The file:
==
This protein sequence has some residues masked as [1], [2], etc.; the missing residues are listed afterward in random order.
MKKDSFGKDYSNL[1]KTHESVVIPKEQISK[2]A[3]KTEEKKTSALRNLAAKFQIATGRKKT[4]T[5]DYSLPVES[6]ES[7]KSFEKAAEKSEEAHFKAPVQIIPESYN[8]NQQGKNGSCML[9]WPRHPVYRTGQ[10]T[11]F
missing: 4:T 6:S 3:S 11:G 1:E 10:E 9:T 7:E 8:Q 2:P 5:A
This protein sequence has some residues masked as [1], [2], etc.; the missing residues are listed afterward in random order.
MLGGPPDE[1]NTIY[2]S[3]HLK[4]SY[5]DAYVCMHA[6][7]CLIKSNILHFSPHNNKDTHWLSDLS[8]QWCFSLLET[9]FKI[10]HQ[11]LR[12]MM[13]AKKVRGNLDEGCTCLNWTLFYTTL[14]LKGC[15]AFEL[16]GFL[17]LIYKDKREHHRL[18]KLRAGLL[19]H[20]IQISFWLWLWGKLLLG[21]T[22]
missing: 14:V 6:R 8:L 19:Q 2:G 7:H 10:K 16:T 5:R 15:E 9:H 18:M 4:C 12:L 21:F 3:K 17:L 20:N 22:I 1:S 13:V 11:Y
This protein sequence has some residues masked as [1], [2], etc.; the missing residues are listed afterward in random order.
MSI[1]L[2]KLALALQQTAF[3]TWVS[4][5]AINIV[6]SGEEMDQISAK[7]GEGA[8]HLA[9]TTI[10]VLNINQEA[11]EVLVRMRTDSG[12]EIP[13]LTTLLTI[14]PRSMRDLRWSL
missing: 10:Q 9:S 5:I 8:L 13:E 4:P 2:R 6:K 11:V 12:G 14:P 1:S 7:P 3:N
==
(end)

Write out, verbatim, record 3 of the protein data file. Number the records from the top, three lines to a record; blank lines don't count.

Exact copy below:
This protein sequence has some residues masked as [1], [2], etc.; the missing residues are listed afterward in random order.
MSI[1]L[2]KLALALQQTAF[3]TWVS[4][5]AINIV[6]SGEEMDQISAK[7]GEGA[8]HLA[9]TTI[10]VLNINQEA[11]EVLVRMRTDSG[12]EIP[13]LTTLLTI[14]PRSMRDLRWSL
missing: 10:Q 9:S 5:I 8:L 13:E 4:P 2:R 6:K 11:V 12:G 14:P 1:S 7:P 3:N